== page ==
'Irena Sendler': A Heroine for the Ages

By John Maynard
Special to The Washington Post
Friday, April 17, 2009

Some 70 years later, stories from the Holocaust continue to horrify and -- once in a while -- inspire.

CBS's "The Courageous Heart of Irena Sendler," a masterfully produced made-for-TV movie, does both with its moving depiction of the Polish Catholic social worker credited with saving the lives of 2,500 Jewish children during World War II.

Comparisons to Steven Spielberg's "Schindler's List" are inevitable. Like Oskar Schindler, Sendler was appalled by the treatment of Jews in her country and risked her life to save those she could. In Sendler's case, she and a conspiracy of women disguised as nurses smuggled children out of the ghettos of Warsaw, with the consent of their parents, into the homes of non-Jewish Polish families and into convents.

Of course, no TV movie could offer the beauty and complexity of Spielberg's Oscar-winning film, but "Courageous Heart," a "Hallmark Hall of Fame" presentation, is equally engaging on a smaller scale, full of small, poignant moments. In one scene, Sendler comes upon a neighborhood recently ransacked by Nazis. Feathers from torn pillows float down like snowflakes.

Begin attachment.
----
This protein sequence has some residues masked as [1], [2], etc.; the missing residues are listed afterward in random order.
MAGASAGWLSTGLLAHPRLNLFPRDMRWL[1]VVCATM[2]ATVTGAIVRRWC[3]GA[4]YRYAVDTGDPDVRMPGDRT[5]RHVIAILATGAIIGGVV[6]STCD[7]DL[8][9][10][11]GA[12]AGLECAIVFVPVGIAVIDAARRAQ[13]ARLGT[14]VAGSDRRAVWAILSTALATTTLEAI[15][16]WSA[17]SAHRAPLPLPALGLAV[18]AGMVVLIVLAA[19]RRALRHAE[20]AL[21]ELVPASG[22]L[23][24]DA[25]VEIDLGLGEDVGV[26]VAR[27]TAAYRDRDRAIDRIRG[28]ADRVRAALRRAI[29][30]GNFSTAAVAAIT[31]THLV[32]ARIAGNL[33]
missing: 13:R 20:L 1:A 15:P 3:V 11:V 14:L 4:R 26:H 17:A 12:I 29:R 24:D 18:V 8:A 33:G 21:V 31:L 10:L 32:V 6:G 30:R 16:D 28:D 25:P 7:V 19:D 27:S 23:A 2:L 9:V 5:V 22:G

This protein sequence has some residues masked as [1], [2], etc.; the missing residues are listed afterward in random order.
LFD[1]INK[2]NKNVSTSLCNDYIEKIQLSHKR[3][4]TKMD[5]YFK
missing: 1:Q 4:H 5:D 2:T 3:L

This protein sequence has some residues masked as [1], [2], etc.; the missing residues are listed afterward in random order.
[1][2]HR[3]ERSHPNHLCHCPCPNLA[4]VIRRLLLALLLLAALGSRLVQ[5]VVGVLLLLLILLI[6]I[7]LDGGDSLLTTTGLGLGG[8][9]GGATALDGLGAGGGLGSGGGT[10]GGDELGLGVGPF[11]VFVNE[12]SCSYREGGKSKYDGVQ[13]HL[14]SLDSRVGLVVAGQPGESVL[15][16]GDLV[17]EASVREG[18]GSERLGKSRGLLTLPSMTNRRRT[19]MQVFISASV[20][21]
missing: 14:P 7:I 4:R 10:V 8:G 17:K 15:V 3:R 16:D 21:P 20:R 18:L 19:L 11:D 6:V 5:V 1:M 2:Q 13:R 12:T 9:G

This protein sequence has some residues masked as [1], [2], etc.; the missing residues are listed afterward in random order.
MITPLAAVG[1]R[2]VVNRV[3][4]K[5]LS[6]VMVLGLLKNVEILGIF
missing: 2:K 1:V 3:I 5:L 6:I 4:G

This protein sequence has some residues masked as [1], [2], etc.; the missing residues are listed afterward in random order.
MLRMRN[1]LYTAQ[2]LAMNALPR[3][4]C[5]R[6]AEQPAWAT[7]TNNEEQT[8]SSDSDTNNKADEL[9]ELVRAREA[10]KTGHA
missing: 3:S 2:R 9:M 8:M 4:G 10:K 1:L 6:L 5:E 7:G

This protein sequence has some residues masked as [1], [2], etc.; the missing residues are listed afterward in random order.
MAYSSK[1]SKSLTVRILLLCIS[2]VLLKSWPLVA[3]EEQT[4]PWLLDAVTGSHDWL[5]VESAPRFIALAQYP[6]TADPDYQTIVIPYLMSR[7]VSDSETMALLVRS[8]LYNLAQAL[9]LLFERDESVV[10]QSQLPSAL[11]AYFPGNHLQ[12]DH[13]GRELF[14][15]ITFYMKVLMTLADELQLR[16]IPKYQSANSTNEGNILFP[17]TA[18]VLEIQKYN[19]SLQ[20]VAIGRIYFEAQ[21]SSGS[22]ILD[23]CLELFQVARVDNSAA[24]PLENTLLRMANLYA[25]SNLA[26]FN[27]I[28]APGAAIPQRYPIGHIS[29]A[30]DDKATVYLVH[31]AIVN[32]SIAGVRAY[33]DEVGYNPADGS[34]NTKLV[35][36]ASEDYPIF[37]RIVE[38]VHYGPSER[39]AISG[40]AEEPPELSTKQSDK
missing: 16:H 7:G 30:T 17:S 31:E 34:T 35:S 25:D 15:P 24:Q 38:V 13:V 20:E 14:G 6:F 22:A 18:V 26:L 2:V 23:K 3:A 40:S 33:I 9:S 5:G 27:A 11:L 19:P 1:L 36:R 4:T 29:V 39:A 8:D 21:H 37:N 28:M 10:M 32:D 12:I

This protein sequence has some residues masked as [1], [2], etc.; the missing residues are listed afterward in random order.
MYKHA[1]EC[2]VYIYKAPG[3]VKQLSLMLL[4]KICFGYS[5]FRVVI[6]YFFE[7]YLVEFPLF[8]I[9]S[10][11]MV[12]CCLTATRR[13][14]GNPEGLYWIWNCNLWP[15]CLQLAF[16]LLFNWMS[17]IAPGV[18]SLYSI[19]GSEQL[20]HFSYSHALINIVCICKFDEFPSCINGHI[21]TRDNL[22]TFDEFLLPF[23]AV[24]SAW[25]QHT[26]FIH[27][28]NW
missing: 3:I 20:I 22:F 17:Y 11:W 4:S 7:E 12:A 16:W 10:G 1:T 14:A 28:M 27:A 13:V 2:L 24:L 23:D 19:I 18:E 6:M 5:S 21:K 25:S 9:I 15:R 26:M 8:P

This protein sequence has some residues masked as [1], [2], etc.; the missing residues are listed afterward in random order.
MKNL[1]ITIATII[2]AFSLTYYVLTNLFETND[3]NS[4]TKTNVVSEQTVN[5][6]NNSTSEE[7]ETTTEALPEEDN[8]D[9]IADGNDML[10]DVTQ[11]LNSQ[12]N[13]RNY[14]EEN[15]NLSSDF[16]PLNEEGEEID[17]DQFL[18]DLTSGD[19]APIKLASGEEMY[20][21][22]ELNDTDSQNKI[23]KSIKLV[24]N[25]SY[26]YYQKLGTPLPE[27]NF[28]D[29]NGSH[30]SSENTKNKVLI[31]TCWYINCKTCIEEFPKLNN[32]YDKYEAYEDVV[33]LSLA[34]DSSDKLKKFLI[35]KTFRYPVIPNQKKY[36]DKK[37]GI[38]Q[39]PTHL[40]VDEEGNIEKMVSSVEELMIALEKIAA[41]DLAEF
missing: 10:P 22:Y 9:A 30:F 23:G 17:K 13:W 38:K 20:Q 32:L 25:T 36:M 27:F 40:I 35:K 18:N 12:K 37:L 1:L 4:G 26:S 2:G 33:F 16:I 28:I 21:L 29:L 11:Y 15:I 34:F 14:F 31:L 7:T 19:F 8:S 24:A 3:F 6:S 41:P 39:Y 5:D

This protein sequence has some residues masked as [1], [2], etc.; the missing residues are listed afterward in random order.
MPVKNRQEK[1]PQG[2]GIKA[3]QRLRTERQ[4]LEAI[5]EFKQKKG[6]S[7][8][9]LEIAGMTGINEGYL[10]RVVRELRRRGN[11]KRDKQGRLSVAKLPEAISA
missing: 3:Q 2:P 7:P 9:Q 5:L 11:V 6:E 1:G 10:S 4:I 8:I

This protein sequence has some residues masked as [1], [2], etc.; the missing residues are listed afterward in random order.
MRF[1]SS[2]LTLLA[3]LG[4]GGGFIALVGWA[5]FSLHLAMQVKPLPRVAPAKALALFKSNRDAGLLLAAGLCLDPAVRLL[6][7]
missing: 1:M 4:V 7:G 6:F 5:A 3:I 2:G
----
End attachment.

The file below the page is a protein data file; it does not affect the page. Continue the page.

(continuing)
Anna Paquin, herself an Oscar winner, portrays Sendler with a quiet determination that at times comes across as a little too restrained. In one of the more effective scenes, she must persuade Jewish elders to go along with the plan to bring the children into non-Jewish households.

"What you are saying is we must teach our children to lie," says one mother.

"To survive, yes," responds Sendler.

The scenes that depict mothers and fathers handing their children over to Sendler are captivating, all these years after the events themselves. As they should.

The Courageous Heart of Irena Sendler (two hours) airs Sunday night at 9 on Channel 9.

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